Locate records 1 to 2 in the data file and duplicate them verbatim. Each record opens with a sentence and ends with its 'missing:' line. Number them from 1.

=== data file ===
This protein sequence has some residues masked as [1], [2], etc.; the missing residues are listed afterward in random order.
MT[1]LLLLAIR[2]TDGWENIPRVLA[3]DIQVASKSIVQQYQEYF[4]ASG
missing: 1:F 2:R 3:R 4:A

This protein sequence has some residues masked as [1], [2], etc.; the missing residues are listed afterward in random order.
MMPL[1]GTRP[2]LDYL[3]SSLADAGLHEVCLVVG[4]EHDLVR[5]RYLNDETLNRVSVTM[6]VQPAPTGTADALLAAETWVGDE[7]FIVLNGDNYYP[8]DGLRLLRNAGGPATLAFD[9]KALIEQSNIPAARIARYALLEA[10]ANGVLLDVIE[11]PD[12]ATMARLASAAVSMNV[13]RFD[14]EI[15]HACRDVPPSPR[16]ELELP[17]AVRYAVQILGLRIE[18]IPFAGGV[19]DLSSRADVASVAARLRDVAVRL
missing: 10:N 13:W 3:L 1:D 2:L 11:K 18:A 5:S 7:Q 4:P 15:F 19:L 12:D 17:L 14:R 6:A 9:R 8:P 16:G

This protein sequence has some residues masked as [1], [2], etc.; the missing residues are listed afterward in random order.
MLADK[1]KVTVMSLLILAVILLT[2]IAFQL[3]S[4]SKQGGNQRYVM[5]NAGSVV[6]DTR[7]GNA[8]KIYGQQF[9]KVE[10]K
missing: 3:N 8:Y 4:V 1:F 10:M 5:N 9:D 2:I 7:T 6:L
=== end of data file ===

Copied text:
This protein sequence has some residues masked as [1], [2], etc.; the missing residues are listed afterward in random order.
MT[1]LLLLAIR[2]TDGWENIPRVLA[3]DIQVASKSIVQQYQEYF[4]ASG
missing: 1:F 2:R 3:R 4:A

This protein sequence has some residues masked as [1], [2], etc.; the missing residues are listed afterward in random order.
MMPL[1]GTRP[2]LDYL[3]SSLADAGLHEVCLVVG[4]EHDLVR[5]RYLNDETLNRVSVTM[6]VQPAPTGTADALLAAETWVGDE[7]FIVLNGDNYYP[8]DGLRLLRNAGGPATLAFD[9]KALIEQSNIPAARIARYALLEA[10]ANGVLLDVIE[11]PD[12]ATMARLASAAVSMNV[13]RFD[14]EI[15]HACRDVPPSPR[16]ELELP[17]AVRYAVQILGLRIE[18]IPFAGGV[19]DLSSRADVASVAARLRDVAVRL
missing: 10:N 13:W 3:L 1:D 2:L 11:K 18:A 5:S 7:Q 4:P 15:F 19:L 12:D 17:L 14:R 6:A 9:R 8:P 16:G